But several of the assumptions underlying this aspiration might not withstand scrutiny. For example, the potential utility of current machine-learning technologies is often characterized as hinging in large part on enough data, well-specified models, efficient algorithms, and sizeable compute power. Yet developing and adopting reliable, representative, and equitable data assemblages is difficult even in the relatively easiest of circumstances. And this set of tasks will almost certainly be more difficult, perhaps infeasible, in armed conflicts, at least in light of current technological affordances and limitations. Additional concerns may arise around the potential distance between the entities developing the technologies (many of which are based in Silicon Valley or other geographic locations far removed from hostilities) and the affected populations, as well as around the range of possible issues for the rights of the members of those groups (including for privacy).

In sum, it seems that, at a minimum, considerable caution is currently called for before employing AI technologies for humanitarian services. But at the same time, it does not necessarily seem warranted to exclude the possibility that these technologies might afford the potential to help realize humanitarian objectives in this area.

3. Uninhabited military maritime systems

Significant recent technological developments in autonomous navigation in maritime environments raise a range of critical concerns about uninhabited military maritime systems (UMMS), not least where those systems incorporate an automatic-target-recognition-and-attack capability. These concerns may be especially acute when seen against the backdrop of several existing and potential legal disagreements among States.

From a legal perspective, a fundamental issue concerns whether UMMS should be characterized as warships, torpedoes, naval mines, or something else. Under the definition set out in the United Nations Convention on the Law of the Sea of 1982 (and, at least arguably, in its customary-law counterpart), warship status is conferred based in part on the ship both being “under the command” of a duly commissioned government officer and being “manned by a crew which is under regular armed forces discipline.” As a recent article explains, unilateral attempts to expand the definition of warship — or, indeed, any ship or vessel — to encompass certain UMMS may be resisted by many coastal States. Such disagreements might (among other things) raise challenges concerning the exercise of navigational rights or belligerent rights for warships that have long been recognized as meeting that treaty definition. Another set of questions relates to whether an UMMS armed with warheads and the capability to detect and launch an attack against a target qualify as a torpedo. If so, the UMMS would need to sink or become harmless once it has missed its target or run its course. As for naval mines, it is uncertain whether existing legal regulations — which focus largely on how militaries employ the weapon, rather than on the characteristics of the weapon itself — extend to a maritime platform that incorporates explosives such that the platform becomes a weapon. The definitional stakes here are high: according to the International Court of Justice, the presence of a sufficiently large number of naval mines without the consent of the coastal State could constitute (among other things) an unlawful use of force.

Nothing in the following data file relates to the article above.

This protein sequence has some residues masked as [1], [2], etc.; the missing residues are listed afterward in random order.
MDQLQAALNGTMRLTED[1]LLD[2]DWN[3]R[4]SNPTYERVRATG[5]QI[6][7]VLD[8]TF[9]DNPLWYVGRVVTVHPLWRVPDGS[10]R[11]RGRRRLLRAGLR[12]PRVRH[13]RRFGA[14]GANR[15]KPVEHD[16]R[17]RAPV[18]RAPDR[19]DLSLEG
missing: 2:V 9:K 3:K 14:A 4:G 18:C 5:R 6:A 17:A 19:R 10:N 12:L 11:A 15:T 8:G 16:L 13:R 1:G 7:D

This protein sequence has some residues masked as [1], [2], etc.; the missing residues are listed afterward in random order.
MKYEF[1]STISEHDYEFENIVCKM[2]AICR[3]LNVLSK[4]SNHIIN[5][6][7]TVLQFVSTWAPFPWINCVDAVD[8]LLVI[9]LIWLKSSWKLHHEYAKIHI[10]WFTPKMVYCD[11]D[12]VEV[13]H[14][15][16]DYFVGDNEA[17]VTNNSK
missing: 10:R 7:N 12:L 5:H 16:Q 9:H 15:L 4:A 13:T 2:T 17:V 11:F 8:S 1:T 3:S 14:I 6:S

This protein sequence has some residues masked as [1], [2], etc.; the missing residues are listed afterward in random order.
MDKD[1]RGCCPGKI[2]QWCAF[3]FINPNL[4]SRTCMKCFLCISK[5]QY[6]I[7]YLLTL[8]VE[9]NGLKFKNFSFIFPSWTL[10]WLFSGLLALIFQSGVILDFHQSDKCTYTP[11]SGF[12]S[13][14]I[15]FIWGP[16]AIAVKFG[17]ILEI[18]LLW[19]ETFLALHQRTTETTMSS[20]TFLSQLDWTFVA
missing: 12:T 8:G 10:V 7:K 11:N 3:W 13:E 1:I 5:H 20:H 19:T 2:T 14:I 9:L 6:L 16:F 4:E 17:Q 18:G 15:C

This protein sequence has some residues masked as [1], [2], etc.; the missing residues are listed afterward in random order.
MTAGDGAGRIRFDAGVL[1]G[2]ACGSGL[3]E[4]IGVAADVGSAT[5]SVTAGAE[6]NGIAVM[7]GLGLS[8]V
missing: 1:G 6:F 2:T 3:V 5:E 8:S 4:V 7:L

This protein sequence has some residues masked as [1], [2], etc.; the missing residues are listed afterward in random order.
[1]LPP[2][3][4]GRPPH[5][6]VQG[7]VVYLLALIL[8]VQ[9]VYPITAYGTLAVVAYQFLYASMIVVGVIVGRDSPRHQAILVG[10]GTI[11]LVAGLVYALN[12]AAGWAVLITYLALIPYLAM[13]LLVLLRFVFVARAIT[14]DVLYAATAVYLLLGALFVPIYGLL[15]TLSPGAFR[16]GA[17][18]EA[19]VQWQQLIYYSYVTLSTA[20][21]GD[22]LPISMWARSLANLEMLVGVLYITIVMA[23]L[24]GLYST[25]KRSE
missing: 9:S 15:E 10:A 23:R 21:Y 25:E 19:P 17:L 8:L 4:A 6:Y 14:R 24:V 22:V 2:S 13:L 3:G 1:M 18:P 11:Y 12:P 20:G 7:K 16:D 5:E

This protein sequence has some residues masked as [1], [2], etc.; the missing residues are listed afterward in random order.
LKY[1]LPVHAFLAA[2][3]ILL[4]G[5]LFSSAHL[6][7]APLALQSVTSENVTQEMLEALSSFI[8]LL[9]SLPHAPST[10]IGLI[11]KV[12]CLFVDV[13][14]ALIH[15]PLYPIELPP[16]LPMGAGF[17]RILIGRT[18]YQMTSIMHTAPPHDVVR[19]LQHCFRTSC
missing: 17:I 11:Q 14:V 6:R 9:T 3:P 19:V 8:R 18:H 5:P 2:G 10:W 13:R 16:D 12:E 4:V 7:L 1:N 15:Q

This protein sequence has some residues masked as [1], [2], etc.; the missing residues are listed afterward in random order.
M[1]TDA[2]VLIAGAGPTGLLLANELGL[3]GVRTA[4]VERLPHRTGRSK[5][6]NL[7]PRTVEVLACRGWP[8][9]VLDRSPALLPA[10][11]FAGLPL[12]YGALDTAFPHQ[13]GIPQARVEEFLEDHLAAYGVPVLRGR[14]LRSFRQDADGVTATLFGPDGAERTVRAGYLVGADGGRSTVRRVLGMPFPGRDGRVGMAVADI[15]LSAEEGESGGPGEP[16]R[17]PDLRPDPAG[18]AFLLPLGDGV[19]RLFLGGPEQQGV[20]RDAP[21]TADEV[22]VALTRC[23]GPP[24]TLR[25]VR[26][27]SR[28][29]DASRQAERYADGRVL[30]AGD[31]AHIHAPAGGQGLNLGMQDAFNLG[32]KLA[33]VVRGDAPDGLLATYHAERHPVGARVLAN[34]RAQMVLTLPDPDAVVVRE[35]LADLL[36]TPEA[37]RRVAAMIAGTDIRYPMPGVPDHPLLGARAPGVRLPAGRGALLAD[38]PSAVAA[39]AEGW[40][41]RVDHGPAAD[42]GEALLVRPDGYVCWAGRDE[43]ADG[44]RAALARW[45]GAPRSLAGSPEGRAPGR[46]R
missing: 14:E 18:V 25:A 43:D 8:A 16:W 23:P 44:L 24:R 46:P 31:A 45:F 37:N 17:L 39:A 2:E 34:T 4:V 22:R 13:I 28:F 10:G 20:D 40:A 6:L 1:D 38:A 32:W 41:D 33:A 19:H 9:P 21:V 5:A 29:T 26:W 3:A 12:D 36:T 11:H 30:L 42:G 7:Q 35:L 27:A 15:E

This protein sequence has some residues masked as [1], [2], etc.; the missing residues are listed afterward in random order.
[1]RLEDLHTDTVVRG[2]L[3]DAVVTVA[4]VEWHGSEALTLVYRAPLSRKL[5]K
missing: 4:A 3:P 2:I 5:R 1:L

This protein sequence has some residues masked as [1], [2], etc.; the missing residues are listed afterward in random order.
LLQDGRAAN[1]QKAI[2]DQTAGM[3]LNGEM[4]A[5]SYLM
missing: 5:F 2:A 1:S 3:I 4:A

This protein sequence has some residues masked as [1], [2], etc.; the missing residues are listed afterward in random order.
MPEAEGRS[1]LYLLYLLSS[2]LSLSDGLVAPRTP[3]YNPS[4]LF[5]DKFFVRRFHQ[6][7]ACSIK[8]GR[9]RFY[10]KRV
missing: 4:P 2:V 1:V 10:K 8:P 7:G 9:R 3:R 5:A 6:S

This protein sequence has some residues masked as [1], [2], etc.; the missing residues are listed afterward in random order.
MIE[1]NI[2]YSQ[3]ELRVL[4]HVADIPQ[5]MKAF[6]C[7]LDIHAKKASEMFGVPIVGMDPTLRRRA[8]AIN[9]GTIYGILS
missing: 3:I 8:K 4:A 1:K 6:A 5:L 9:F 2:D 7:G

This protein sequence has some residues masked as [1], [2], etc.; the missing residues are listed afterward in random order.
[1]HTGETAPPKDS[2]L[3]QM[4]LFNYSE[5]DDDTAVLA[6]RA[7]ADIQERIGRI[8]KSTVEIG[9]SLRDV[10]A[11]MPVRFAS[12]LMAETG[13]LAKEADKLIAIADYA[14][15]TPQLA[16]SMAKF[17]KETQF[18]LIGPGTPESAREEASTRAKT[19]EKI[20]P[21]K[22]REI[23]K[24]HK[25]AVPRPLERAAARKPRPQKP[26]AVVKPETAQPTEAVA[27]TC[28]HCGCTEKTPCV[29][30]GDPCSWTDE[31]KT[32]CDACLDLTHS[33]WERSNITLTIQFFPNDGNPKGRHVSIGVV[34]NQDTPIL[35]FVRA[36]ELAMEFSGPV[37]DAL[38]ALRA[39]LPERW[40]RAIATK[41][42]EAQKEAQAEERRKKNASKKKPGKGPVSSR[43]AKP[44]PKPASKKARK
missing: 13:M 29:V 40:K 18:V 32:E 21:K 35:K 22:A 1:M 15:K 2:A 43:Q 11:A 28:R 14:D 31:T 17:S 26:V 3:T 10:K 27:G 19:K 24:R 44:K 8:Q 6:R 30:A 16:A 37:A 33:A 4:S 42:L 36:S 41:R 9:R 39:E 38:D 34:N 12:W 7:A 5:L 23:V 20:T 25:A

Considering current technological trajectories and the potential for consequential legal disagreements among States, it may be important to settle the legal characterizations of UMMS, perhaps especially before an armed conflict involving this set of diverse systems may break out.

4. Legal advice

Finally, it seems that the practice of IHL itself will not escape the reach of current AI technologies, at least for parties with access to certain advanced technologies. Developments in such areas as computational models of legal reasoning and representation of legal concepts in ontologies and type systems might entail (further) significant — indeed, possibly profound — consequences for the practice of law, including IHL.

The underlying notion is that by making models and feeding law-related data into them (such as case law, court submissions, and legal memoranda), a computer system could, in effect, generate assessments that assist in at least aspects of the exercise of legal judgment and the formulation of legal advice. One key concern is whether the role of lawyers will in practice devolve to validating decisions arrived at by others through computational procedures. As far as I can discern, few, if any, entities and individuals involved in the provision of IHL-related legal advice are currently racing to implement these technologies.

But even if IHL legal advisers never systematically adopt innovations in legal analytics and related technical fields as such, that does not mean that data-shaped algorithmic assessments will not significantly influence the practice of IHL. Indeed, in many important respects, they already have. (Whether AI as such is at issue here turns in part on the definitional scope of AI.) For example, as a recent dissertation illustrates, several militaries have long sought to give practical effect to certain IHL-mandated assessments in part by drawing on computational analyses. These include assessments concerning various aspects of the conduct of hostilities — including as part of the “targeting cycle” — related to various IHL provisions, including on distinction, proportionality, and precautions in attack.

In closing, in a 2015 United States domestic case, admittedly in a field substantively far removed from IHL, an appeals court reasoned that “an individual who […] undertakes tasks that could otherwise be performed entirely by a machine cannot be said to engage in the practice of law” (emphasis added). Perhaps that notion might afford a useful point of departure for further analysis for those of us concerned about the practice of IHL, now and in the future.

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Featured, General, International Human Rights Law, International Humanitarian Law, Law and Sustainability, Law of the Sea, Organizations, Symposia, Themes, Use of Force